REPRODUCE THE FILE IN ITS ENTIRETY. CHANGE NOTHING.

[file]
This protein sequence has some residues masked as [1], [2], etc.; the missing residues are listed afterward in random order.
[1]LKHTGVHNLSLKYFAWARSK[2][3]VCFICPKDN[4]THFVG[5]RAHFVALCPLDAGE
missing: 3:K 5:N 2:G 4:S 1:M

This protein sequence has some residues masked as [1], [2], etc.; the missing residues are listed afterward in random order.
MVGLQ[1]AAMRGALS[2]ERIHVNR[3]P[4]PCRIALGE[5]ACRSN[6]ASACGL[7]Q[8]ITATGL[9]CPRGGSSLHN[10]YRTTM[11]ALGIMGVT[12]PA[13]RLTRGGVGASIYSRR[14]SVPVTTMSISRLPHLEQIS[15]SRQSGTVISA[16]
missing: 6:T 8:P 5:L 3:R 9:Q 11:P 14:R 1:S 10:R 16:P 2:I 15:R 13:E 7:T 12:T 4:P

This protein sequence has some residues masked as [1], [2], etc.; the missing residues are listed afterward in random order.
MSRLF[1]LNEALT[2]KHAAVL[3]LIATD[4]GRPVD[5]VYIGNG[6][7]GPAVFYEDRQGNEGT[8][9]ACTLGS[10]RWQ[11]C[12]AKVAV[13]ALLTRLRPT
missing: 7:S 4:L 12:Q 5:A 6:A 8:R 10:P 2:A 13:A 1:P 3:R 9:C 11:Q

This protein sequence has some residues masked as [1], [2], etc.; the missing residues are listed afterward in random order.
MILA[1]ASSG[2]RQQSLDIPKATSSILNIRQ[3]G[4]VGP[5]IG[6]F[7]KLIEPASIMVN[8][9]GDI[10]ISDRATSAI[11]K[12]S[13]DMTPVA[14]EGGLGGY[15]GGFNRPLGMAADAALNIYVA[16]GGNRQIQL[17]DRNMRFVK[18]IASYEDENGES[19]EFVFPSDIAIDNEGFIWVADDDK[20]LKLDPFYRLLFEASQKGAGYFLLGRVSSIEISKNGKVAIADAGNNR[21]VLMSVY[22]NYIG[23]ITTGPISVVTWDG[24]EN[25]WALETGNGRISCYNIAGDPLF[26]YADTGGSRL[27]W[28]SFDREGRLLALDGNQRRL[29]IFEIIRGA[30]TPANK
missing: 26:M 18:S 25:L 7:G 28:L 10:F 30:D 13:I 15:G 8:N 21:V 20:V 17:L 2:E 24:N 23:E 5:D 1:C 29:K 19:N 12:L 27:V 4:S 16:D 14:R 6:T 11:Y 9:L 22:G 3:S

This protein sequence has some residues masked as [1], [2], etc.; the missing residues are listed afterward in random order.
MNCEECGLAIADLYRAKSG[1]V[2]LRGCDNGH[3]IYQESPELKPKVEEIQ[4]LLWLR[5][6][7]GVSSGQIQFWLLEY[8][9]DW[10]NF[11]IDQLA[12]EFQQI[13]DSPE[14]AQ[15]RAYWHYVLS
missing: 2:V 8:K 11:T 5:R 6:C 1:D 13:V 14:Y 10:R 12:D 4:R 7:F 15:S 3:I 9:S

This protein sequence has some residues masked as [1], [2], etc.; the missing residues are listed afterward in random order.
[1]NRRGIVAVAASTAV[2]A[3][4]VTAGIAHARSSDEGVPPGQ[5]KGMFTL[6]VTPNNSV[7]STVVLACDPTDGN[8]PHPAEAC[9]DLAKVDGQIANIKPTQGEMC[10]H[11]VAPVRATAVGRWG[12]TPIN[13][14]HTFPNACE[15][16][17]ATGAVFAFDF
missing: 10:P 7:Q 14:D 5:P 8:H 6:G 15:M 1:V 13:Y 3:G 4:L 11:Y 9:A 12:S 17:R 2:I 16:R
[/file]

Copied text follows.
This protein sequence has some residues masked as [1], [2], etc.; the missing residues are listed afterward in random order.
[1]LKHTGVHNLSLKYFAWARSK[2][3]VCFICPKDN[4]THFVG[5]RAHFVALCPLDAGE
missing: 3:K 5:N 2:G 4:S 1:M

This protein sequence has some residues masked as [1], [2], etc.; the missing residues are listed afterward in random order.
MVGLQ[1]AAMRGALS[2]ERIHVNR[3]P[4]PCRIALGE[5]ACRSN[6]ASACGL[7]Q[8]ITATGL[9]CPRGGSSLHN[10]YRTTM[11]ALGIMGVT[12]PA[13]RLTRGGVGASIYSRR[14]SVPVTTMSISRLPHLEQIS[15]SRQSGTVISA[16]
missing: 6:T 8:P 5:L 3:R 9:Q 11:P 14:R 1:S 10:R 16:P 2:I 15:R 13:E 7:T 12:T 4:P

This protein sequence has some residues masked as [1], [2], etc.; the missing residues are listed afterward in random order.
MSRLF[1]LNEALT[2]KHAAVL[3]LIATD[4]GRPVD[5]VYIGNG[6][7]GPAVFYEDRQGNEGT[8][9]ACTLGS[10]RWQ[11]C[12]AKVAV[13]ALLTRLRPT
missing: 7:S 4:L 12:Q 5:A 6:A 8:R 10:P 2:A 13:A 1:P 3:R 9:C 11:Q

This protein sequence has some residues masked as [1], [2], etc.; the missing residues are listed afterward in random order.
MILA[1]ASSG[2]RQQSLDIPKATSSILNIRQ[3]G[4]VGP[5]IG[6]F[7]KLIEPASIMVN[8][9]GDI[10]ISDRATSAI[11]K[12]S[13]DMTPVA[14]EGGLGGY[15]GGFNRPLGMAADAALNIYVA[16]GGNRQIQL[17]DRNMRFVK[18]IASYEDENGES[19]EFVFPSDIAIDNEGFIWVADDDK[20]LKLDPFYRLLFEASQKGAGYFLLGRVSSIEISKNGKVAIADAGNNR[21]VLMSVY[22]NYIG[23]ITTGPISVVTWDG[24]EN[25]WALETGNGRISCYNIAGDPLF[26]YADTGGSRL[27]W[28]SFDREGRLLALDGNQRRL[29]IFEIIRGA[30]TPANK
missing: 26:M 18:S 25:L 7:G 28:L 10:F 30:D 13:I 15:G 8:N 21:V 20:V 17:L 2:E 24:N 23:E 5:D 1:C 29:K 19:N 12:L 27:V 4:S 16:D 14:R 6:T 11:Y 9:L 22:G 3:S

This protein sequence has some residues masked as [1], [2], etc.; the missing residues are listed afterward in random order.
MNCEECGLAIADLYRAKSG[1]V[2]LRGCDNGH[3]IYQESPELKPKVEEIQ[4]LLWLR[5][6][7]GVSSGQIQFWLLEY[8][9]DW[10]NF[11]IDQLA[12]EFQQI[13]DSPE[14]AQ[15]RAYWHYVLS
missing: 2:V 8:K 11:T 5:R 6:C 1:D 13:V 14:Y 10:R 12:D 4:R 7:F 15:S 3:I 9:S

This protein sequence has some residues masked as [1], [2], etc.; the missing residues are listed afterward in random order.
[1]NRRGIVAVAASTAV[2]A[3][4]VTAGIAHARSSDEGVPPGQ[5]KGMFTL[6]VTPNNSV[7]STVVLACDPTDGN[8]PHPAEAC[9]DLAKVDGQIANIKPTQGEMC[10]H[11]VAPVRATAVGRWG[12]TPIN[13][14]HTFPNACE[15][16][17]ATGAVFAFDF
missing: 10:P 7:Q 14:D 5:P 8:H 6:G 15:M 1:V 13:Y 3:G 4:L 11:Y 9:A 12:S 17:R 2:I 16:R